Thursday, March 31, 2005

Baseball season is about to start!

I love baseball. I discovered it relatively late (in my 30's) and have been an Oakland A's fan ever since. My first game was at Dodger Stadium, a game between the LA Dodgers and the Cincinnati Reds.

Periodically, I still thank the friend who took me to that game for introducing me to baseball. She just went to spring training with her partner-in-crime, and wrote a report in her blog that is almost (almost!) as good as being there:

Linda: thank you for baseball.

Sunday, March 20, 2005

I am bone-tired, and I am only halfway home.

My student pulpit is 300 miles north of Los Angeles, and the drive up and back is a challenging routine. The challenge on the way up is to escape LA traffic and get to Merced on time, while taking enough stretching breaks that I can walk comfortably when I get there. The drive home, on Sunday afternoon, is a bigger challenge: I start out tired sometime after noon, and I need to be in class in Los Angeles, with whatever prep is required, by 8:30 am.

Some weeks I breeze right through it. One week a tire blew out, and I didn't get home until Monday afternoon. This is a more typical week, since we had Purimshpiel last night, and more Purimstuff this morning with the kids, and my neighbors at the motel had a baby. I kept waking up, looking for my crying baby, and then remembering that Jamie is 21.

So by the time I got down the road a bit today, I felt my eyelids fluttering. I stopped in one little town for a nap, after setting the alarm on my car and reclining the front seat. The nap helped a bit, so I drove on here to Tulare, where I have a regular stop at the Starbucks, for caffiene and an email break. It's 5 pm, and I've got, oh, I'd say three hours ahead of me, if I don't need any more naps.

The other side of the long drive is that it's full of wonders. Driving up, on Friday, I saw what this winter's monster rains have done to the wilderness lands north of LA. I drove through the sections of the Angelus Forest that burned last year, and saw the charcoal skeletons of trees surrounded by several shades of green, along with carpets of wildflowers. Everything is lush; the vegetation is drunk on rain. The Californian in me thought, "hmmm, large fuel load" (thinking ahead to fire season) but gosh, it's beautiful now.

So far on this weekend I've driven through three different storms, and seen two rainbows. That's a new record for me.


Thursday, March 17, 2005

My upstairs neighbors are very noisy. I know this because they are loud enough to bother me tonight, and I'm hard of hearing. My kids have mentioned the noise to me when they've visited, but usually it isn't a problem. Tonight that TV is really roaring.

Apartment living puts us in each other's faces (or ears) sometimes. Usually I think of that as a bad thing, although tonight I had some other thoughts about it. I remember when I was home-hunting in the summer of 2003, and a friend suggested to me that there was a sweet little house to rent in a great neighborhood. I was categorically not interested -- and a lot of it was that I feel safer in an apartment. As annoying as the upstairs TV can be, it's also a sign that folks are around. The walls are not paper (they're very nice plaster -- it's an old building) but they are thin enough for us to be aware of each other. I like that.

We human beings are social beings; most of us would rather have neighbors to fuss with than no neighbors at all.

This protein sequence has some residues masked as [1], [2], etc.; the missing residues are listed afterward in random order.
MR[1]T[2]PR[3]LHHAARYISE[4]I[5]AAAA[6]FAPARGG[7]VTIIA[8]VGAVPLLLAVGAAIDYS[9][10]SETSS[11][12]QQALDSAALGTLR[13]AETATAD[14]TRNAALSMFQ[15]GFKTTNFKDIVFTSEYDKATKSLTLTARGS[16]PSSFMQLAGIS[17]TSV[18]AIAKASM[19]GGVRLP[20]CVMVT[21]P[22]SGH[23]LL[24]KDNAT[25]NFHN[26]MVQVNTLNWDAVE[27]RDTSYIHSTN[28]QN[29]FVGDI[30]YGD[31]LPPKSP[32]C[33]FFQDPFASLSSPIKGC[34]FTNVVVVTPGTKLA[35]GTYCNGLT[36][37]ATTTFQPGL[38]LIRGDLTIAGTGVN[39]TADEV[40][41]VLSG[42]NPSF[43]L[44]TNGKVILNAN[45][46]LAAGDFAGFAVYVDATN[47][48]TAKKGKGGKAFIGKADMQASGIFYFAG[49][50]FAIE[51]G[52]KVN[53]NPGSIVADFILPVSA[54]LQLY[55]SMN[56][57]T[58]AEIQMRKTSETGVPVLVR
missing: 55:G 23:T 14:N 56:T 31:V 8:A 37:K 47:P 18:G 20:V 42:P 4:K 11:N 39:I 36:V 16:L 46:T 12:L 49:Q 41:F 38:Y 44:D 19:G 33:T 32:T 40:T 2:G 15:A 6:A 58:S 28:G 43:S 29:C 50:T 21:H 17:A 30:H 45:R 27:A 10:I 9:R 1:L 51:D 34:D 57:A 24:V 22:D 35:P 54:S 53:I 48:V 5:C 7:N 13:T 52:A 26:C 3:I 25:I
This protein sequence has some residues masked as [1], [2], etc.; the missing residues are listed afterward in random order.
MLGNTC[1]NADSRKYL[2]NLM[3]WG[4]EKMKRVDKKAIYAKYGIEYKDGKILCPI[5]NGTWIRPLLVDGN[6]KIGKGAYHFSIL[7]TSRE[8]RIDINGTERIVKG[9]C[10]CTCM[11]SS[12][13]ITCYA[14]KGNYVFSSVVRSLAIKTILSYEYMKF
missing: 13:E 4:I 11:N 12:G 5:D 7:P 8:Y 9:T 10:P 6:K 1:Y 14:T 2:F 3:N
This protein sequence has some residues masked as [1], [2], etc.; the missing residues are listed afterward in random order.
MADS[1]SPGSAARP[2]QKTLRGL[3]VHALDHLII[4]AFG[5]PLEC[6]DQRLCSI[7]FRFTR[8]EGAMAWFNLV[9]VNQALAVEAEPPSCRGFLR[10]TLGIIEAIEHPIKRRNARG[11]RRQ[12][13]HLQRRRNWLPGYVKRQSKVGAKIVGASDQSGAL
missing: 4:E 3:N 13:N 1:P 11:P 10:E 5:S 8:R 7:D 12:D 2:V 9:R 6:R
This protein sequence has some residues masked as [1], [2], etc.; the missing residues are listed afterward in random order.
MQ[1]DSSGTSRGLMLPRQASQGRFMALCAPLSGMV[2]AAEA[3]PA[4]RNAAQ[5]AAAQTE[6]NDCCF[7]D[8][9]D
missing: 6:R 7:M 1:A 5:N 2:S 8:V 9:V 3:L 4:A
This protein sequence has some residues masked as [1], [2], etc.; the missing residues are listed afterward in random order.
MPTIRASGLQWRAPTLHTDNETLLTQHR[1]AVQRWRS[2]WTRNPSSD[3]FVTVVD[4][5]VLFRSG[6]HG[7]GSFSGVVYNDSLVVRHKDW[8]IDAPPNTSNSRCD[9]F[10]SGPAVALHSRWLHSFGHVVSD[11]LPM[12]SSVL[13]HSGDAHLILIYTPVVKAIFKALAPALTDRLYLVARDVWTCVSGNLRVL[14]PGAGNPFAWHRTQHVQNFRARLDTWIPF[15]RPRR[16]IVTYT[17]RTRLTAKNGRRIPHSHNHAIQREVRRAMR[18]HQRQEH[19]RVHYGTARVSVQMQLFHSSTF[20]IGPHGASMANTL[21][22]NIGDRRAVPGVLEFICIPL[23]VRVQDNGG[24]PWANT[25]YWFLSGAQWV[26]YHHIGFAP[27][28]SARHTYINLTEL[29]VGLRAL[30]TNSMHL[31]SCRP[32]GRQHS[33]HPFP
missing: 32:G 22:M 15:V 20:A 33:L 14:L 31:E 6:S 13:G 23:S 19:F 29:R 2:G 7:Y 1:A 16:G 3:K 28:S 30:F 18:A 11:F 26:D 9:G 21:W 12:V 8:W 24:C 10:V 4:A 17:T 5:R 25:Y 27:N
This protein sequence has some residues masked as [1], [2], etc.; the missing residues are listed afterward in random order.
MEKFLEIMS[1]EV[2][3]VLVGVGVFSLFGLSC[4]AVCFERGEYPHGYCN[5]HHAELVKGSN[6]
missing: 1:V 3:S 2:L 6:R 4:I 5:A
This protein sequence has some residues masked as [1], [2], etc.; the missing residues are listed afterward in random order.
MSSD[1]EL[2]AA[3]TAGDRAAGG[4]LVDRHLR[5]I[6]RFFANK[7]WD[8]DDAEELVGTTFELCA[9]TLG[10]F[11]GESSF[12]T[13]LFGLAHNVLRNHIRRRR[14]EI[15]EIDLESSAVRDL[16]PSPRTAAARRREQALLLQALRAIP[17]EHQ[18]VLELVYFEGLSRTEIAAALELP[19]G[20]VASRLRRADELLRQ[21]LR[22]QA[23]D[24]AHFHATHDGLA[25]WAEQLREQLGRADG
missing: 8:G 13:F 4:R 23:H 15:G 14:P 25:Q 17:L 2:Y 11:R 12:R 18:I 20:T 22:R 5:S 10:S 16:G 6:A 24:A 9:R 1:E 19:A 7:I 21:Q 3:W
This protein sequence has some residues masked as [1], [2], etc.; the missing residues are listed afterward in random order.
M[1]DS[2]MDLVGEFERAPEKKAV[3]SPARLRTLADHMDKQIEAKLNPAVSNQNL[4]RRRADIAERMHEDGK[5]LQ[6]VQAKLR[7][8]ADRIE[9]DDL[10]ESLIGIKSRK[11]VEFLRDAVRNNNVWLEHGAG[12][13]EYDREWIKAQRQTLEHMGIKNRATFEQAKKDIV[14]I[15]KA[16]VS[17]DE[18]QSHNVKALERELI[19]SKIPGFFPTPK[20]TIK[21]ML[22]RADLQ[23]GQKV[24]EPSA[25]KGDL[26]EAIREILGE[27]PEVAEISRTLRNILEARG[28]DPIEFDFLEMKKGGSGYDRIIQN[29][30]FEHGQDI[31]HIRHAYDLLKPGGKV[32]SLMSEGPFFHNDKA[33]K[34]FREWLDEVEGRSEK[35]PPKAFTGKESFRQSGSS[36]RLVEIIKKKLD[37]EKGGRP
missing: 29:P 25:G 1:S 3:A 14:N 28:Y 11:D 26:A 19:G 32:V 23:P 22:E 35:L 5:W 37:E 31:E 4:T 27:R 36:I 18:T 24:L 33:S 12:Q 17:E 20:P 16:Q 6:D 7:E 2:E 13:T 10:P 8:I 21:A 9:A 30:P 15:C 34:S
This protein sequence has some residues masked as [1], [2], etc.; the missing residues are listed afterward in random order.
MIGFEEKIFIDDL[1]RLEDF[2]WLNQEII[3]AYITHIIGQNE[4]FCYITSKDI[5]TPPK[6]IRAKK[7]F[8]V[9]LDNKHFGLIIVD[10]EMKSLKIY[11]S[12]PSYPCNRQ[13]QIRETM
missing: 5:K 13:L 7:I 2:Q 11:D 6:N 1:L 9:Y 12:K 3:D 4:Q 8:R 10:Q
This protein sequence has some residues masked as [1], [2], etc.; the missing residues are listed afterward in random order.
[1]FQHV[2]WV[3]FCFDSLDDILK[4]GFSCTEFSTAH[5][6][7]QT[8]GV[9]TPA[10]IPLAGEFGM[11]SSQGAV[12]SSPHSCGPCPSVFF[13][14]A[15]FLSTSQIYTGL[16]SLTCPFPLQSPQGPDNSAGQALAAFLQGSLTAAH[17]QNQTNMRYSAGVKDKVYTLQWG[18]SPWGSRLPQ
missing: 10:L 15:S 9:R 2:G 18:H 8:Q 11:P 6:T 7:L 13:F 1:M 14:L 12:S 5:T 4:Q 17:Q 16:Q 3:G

Oh, and since it's St. Patrick's Day, a proverb that works for Israel, too: Ní tír gan teanga. [No nation without a language.]

Sunday, March 13, 2005

I turned 50 last Thursday, and it was maybe the best birthday ever. Linda, Maryann, and Aaron came down from the Bay Area to celebrate; we had a dinner party with some of my classmates, and then the next night Maryann and Linda swept me off in a limousine to dinner and a show. We saw Menopause, the Musical, and Aaron, who accompanied us, was the soul of patient, bemused gentlemanliness. [It takes a brave man to sit through that show.]

Birthdays aren't silly, and they aren't just an occasion for teasing about numbers, either. This year, it was reminder for me that I'm blessed with good friends and wonderful sons. I'm happy to be here.

Thursday, March 03, 2005

Today was the first day of the last "quadmester" of Year 3 of rabbinical school. My class spent the past two days taking stock of where we came from, where we've been, and where we are going. It dawned on us that things are about to change. After this quad, we'll scatter for the summer. Several classmates are going to Jerusalem for a year. Another is moving to the east coast. The education students are graduating. And those of us who remain will have choices about our classes. We will have electives from here on, and there will be no more of the long days in a room all crammed together.

Those of you who have been following my adventures since Summer 2002 may remember that I wrote from Jerusalem that we'd become like a bunch of siblings. We studied together, we spent most of our waking hours together, and in that first year or so, we squabbled periodically. (OK, we squabbled a lot.) We've logged a LOT of hours together. Somewhere along the line we quit squabbling (mostly) and became more than just a class. We're not rabbis yet, we're at some interesting place in not-quite-land.

I'm coming up on a personal milestone, too: in a few days, I turn 50. I am absolutely certain that the person I was at 30 wouldn't even recognize me today. It makes me wonder what 70 will look like.

I decided in the middle of the last quad that these years will never come again, and that doing the program at a breakneck pace was destructive and pointless. So I'm slowing down, an extra year, to soak it ALL in. This week I mapped out my goals for the next three years, and I'm excited about them. Lots of learning and growing yet to do.